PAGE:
Latter-day Saints view death as part of the plan of salvation and some have even claimed to have glimpsed the afterlife. Thus, as the book’s introduction explains, members of The Church of Jesus Christ of Latter-day Saints have a good understanding of death and the afterlife, but many still fear dying (x). Despite Church teachings on the temporary nature of death, the death of someone dearly loved can still cause a Latter-day Saint to face stark reality and ask serious questions. Moth and Rust captures Latter-day Saints’ varying experiences and demonstrates the many ways death can be conceived.
Although not explained in the book, the title of this collection comes from the Sermon on the Mount, given in Matthew 6:19–20 and 3 Nephi 13:19–20: “Lay not up for yourselves treasures upon earth, where moth and rust doth corrupt, . . . but lay up for yourselves treasure in heaven, where neither moth nor rust doth corrupt.” These verses capture an appropriate Christian, and specifically Latter-day Saint, view of the mortal world of destruction and decay, a world that can be overcome through death.
In this 257-page book, forty-six different contributors talk about death in a variety of ways. They view death from different perspectives—both as a concept and as a personal reality. The entries include essays and poems that vary in style and mood, but all are written by established writers and authors. Some speak of their own impending death or the death of a loved one; others discuss the death of animals or talk about death through fiction. The book elicits responses that range from sadness to laughter, from distress to increased faith. As the editor states, both orthodox and heterodox perspectives are included, and all of the pieces are informed by the Latter-day Saint perspective.
Moth and Rust is divided into five sections, grouping similar entries together. The first section, titled “Passages,” has fourteen entries that contain thoughts on the death of a loved one. Some are sweet, others sad. The second section is “Piercing the Veil” and comprises six entries that deal with ideas about the condition of the soul after death. Third is “Fleeting,” with seven entries that discuss the death of children. The fourth section, “A Wider View,” has ten entries that look at death within other contexts, such as in the animal kingdom, the universe, and sacred history and theology. In the last section, titled “A Single Soul,” the nine entries focus on how death has personally affected the respective authors.
Accompanying each section are black and white photos from the series Compressions by artist Maddison Colvin. These images are close-up photographs of vegetation pressed against glass—epitaphs to a vanishing landscape. The photos represent an additional view of death, that of squeezing life out of nature.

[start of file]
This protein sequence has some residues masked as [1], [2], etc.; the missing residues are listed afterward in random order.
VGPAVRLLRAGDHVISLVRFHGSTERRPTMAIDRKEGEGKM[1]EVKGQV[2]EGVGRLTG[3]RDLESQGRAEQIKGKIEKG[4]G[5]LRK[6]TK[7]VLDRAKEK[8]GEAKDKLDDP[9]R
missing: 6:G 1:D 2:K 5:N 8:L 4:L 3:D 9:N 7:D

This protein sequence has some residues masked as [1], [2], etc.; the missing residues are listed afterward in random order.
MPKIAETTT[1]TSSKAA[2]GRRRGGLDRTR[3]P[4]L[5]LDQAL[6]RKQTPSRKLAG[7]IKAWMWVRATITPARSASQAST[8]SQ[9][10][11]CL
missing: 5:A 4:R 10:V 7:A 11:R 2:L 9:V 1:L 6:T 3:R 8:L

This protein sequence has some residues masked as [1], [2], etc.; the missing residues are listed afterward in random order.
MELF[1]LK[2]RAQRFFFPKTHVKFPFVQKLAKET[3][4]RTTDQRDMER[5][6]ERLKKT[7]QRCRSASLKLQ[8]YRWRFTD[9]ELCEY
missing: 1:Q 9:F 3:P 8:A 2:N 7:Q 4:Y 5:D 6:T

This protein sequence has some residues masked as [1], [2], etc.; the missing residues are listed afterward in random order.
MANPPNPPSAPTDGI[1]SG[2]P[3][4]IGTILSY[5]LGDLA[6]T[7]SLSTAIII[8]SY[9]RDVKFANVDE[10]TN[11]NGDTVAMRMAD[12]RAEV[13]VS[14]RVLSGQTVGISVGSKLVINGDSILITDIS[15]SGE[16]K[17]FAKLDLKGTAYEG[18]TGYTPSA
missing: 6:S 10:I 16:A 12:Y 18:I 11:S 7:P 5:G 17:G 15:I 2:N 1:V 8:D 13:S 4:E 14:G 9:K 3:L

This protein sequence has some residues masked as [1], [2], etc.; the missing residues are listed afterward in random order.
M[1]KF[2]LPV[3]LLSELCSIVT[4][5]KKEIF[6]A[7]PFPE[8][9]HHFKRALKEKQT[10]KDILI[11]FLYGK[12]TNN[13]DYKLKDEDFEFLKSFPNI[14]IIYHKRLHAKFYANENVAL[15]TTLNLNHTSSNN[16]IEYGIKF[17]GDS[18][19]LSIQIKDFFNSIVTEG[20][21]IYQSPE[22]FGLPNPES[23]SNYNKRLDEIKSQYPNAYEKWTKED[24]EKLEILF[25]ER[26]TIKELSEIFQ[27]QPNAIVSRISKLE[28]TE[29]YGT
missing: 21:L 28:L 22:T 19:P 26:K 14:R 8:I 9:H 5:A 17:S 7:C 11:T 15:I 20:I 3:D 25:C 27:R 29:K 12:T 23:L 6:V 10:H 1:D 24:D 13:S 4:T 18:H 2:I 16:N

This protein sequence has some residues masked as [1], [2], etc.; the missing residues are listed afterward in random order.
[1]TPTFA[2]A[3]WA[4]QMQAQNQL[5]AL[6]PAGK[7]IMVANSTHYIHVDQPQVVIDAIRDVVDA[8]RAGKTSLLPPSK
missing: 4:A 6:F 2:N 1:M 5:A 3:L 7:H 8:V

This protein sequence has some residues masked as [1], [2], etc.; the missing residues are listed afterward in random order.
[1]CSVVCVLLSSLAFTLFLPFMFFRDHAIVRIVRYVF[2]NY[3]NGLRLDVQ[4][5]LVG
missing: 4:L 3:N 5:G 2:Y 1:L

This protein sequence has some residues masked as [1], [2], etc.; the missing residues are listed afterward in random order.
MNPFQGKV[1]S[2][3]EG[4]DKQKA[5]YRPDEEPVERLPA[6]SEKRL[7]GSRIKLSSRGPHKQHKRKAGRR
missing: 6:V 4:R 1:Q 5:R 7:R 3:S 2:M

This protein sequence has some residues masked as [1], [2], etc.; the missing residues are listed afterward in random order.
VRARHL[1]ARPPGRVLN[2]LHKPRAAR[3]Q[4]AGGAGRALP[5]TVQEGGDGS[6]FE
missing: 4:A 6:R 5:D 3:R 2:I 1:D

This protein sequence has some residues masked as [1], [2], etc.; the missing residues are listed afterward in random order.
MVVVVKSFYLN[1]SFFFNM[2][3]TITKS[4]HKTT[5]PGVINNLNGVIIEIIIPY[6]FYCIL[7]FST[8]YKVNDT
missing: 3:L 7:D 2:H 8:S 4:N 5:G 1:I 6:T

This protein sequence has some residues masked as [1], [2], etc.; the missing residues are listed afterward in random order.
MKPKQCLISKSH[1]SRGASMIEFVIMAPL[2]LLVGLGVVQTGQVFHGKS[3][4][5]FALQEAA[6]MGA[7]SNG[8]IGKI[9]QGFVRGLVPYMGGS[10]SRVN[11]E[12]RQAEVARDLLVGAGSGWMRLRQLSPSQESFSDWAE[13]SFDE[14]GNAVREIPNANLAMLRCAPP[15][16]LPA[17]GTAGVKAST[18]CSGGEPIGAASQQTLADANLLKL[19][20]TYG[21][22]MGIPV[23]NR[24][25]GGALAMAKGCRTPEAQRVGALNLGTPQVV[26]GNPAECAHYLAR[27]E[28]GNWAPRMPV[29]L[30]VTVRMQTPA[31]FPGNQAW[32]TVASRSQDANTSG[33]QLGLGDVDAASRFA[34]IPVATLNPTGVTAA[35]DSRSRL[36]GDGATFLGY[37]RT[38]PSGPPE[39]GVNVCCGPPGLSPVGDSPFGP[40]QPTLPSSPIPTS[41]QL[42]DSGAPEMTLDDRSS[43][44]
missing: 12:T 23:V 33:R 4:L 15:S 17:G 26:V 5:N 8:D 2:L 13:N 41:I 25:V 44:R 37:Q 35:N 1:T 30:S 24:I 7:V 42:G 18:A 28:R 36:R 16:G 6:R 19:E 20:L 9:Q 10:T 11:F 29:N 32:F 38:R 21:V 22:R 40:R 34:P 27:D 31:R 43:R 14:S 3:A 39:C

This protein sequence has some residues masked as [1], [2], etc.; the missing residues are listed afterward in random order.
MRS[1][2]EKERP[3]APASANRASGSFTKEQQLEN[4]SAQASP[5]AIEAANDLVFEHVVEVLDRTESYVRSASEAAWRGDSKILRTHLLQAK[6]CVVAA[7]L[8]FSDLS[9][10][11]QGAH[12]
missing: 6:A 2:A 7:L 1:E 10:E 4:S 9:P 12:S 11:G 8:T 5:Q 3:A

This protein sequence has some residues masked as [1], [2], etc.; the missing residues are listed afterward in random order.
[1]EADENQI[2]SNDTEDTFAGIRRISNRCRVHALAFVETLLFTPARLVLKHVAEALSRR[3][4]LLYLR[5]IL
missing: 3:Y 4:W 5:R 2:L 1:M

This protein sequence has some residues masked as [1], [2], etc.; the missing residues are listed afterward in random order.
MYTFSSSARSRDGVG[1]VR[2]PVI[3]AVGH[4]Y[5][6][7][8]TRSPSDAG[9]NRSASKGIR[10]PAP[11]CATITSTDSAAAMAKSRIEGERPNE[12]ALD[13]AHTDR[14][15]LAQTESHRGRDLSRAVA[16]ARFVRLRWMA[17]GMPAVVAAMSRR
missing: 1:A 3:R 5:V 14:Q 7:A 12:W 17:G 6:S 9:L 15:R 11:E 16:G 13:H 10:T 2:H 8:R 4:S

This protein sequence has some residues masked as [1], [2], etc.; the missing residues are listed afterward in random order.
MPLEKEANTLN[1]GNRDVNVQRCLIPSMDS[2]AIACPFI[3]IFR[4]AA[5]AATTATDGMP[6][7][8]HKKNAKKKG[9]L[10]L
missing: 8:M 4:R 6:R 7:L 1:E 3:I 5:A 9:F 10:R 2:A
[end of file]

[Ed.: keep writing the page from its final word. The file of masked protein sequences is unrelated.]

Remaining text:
A review of the existing literature reveals that there are few books about Latter-day Saints and death, although there are many talks and articles on the subject. A book published by LDS Book Publications in Provo in 1979, titled Death and the LDS Family: Dealing with Death and Dying, is a compilation of talks and essays, including a few poems by General Authorities and others, that discuss Latter-day Saint religious aspects of death. Another book, The Mormon Culture of Salvation, discusses death as part of the complete eternal plan. A piece in Nursing Times, published in 1992, accurately portrays Latter-day Saint beliefs for hospital workers who serve Latter-day Saint patients. The chapter in Death in America called “Gates Ajar: Death in Mormon Thought and Practice” makes the point that death in the Latter-day Saint worldview is just a step in the progression of life. Those who die continue active in redemptive work; although it is difficult to face the death of a loved one, death is not a termination but a continuation for those who are gone from us. A paper in a 1986 BYU Studies issue discusses how early Latter-day Saint perceptions of death diverged from the Calvinist and other Christian views about death because of the Saints’ firm belief in a hereafter and eternal families.1 There are many articles in Church magazines and other publications that discuss both doctrine and feelings surrounding death. Moth and Rust, however, is quite unique in the literature because it deals with actual experiences and personal perceptions concerning death rather than Latter-day Saint doctrine and because its discussions of death extend beyond that of the human body.
Descriptions of a few of the book’s entries provide a sampling of the diversity contained in the book. In the section “Passages,” the author of the entry titled “The Living and the Telling” talks about the death of her brother and reflects on portions of his life (48–59). When she joined the Church, her brother teased her about it; however, she still deeply loved him and was hurt and angry at his death from cancer. His widow asked the author to pick up the ashes of her brother and bring them to her—a difficult request. The author finally realized that her sister-in-law’s efforts in taking care of her brother and watching him die were far more important than her anguish over the ashes and made her love her sister-in-law even more. Another short entry in that section contains two poems, one about the death of the author’s mother in 2004 and one about his father’s death in 2008 (60–61). Looking at them in death, he yearns to remember everything about them in life, to hang onto the cord that binds them.